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Sturgeon maintains quarantine stance after week of no Covid deaths in Scotland

During ITV’s Peston programme on Wednesday, she was asked about effectively quarantining Scotland from England if there was a local rise in cases.

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First Minister Nicola Sturgeon wears a face mask during a visit to a shop in recent weeks (Jeff J Mitchell/PA)

First Minister Nicola Sturgeon wears a face mask during a visit to a shop in recent weeks (Jeff J Mitchell/PA)

First Minister Nicola Sturgeon wears a face mask during a visit to a shop in recent weeks (Jeff J Mitchell/PA)

Nicola Sturgeon has maintained her stance on potentially imposing quarantine restrictions on people travelling from England to Scotland after a week of the country registering no coronavirus deaths.

The Scottish First Minister said she wanted to continue working “constructively” with English authorities but warned she would not “shy away” from necessary measures to protect people in Scotland.

During ITV’s Peston programme on Wednesday night, she was asked about effectively quarantining Scotland from England if there was a local rise in cases.

Again this is not political, it is not constitutional, I'm taking these decisions purely from a public health perspectiveNicola Sturgeon

Ms Sturgeon has previously said she does not have “an anti-English bone in my body” and described suggestions of imposing restrictions on English people crossing the border for political reasons as “plain wrong”.

She told Peston: “Scotland would have the ability through public health measures to ask people to quarantine if they came to Scotland.

“Again this is not political, it is not constitutional, I’m taking these decisions purely from a public health perspective.

“We do see prevalence of the virus at a lower level at the moment, although we’re not complacent, than we do in England.

“But that’s not something I want to do if we can avoid that, I think the first thing we want to do is work very constructively as we do already with authorities in England to look at good outbreak management and where that requires localised travel restrictions, then rely on that in the first instance.

“But I’m not going to shy away from doing anything that I think is necessary and appropriate and effective in protecting people in Scotland from a virus that we know now to our painful cost can take life and also as we are increasingly learning can do a lot of long-term health damage to people.”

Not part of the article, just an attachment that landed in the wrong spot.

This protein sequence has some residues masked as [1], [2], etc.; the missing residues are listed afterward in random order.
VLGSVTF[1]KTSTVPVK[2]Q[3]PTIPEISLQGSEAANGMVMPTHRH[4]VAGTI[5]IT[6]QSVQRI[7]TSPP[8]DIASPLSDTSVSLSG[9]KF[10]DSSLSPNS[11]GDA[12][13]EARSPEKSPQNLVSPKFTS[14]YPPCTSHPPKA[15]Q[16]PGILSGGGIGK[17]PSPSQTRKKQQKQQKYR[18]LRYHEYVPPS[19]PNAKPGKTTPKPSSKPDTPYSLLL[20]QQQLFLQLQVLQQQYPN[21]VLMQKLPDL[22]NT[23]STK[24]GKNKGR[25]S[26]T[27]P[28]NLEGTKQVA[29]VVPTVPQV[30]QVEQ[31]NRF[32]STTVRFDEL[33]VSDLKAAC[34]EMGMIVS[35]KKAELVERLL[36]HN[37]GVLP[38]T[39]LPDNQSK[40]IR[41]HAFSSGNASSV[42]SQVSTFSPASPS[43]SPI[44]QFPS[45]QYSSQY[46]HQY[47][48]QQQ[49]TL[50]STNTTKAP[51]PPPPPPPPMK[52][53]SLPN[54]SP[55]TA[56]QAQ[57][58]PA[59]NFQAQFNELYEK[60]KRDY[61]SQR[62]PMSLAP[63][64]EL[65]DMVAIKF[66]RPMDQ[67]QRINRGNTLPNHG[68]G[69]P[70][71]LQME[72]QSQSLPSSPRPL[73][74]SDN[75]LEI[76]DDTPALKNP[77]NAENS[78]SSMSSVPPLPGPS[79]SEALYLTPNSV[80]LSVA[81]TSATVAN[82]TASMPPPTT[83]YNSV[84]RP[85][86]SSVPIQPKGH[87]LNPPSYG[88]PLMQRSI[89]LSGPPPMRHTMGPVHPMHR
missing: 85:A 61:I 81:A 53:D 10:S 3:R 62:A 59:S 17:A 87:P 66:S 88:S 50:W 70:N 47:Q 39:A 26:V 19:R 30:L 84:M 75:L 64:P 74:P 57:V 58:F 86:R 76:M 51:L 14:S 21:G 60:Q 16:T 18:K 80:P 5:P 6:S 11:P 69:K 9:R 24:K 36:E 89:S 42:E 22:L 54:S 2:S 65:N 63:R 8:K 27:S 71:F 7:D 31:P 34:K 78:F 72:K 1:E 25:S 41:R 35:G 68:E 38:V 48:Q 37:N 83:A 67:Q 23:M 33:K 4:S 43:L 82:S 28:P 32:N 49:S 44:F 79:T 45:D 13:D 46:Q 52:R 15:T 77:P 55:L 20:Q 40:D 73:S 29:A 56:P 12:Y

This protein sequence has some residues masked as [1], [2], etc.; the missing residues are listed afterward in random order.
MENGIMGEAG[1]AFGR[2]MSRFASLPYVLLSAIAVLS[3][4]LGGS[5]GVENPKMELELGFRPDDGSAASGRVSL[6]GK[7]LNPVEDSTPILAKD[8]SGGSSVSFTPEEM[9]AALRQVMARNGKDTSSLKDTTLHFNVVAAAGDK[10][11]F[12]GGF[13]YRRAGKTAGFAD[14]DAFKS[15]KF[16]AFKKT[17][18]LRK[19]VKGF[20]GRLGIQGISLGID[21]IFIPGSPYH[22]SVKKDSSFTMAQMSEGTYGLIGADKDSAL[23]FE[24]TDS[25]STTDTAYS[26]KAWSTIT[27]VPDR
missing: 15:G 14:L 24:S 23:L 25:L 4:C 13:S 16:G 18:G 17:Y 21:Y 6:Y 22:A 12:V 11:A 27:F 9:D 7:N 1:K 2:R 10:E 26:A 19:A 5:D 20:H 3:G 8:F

Another report in the programme discussed initial plans for a coronavirus vaccine coming from Oxford.

Ms Sturgeon urged caution about any progress on that front, adding “it is at least possible if not probable that the older sections of the population would have priority… if we had to prioritise them that way”.

Her cautious outlook during the pandemic has also brought the First Minister under fire in some corners over the decision to take longer in bringing Scotland out of lockdown compared to England.

She added: “My calculation is that if we are more successful in driving the virus to very low levels, getting as close as possible to elimination of it before a potential second wave in the autumn and winter, then we will build ourselves a much more sustainable foundation for economic recovery.

“The judgment is that taking a couple of weeks, and that’s pretty much what we’re talking about here, longer to come out of lockdown, if that buys us a more sustainable recovery in the medium to long term, then that’s the right thing to do.”

At the end of the interview, Ms Sturgeon was also asked about a hair cut – which she posted a picture of on Twitter – hailing it as “the sweetest reunion of all”.

She wore a red tartan face mask in the selfie, with hairdresser Julie also wearing a mask along with a visor and disposable gown.

It came on the day lockdown restrictions were further relaxed across the country with indoor pubs and restaurants also reopening.

Speaking during the daily briefing in Edinburgh, Ms Sturgeon said no Covid-19 deaths had been reported in the last 24 hours among patients who have tested positive for the virus – the seventh day in a row without a rise in fatalities.

A total of 2,490 patients have died in Scotland after testing positive, she said.

The figure is lower than the 4,187 deaths reported by the National Records of Scotland as they do not include suspected and probable coronavirus infections.

The latest figures show 18,373 people have tested positive for the virus in Scotland, up by five from 18,368 the day before.

Ms Sturgeon said on three days in the week to July 9, there were no admissions to hospital of confirmed Covid-19 cases and there have been six days in total since June 26 with no coronavirus admissions.

PA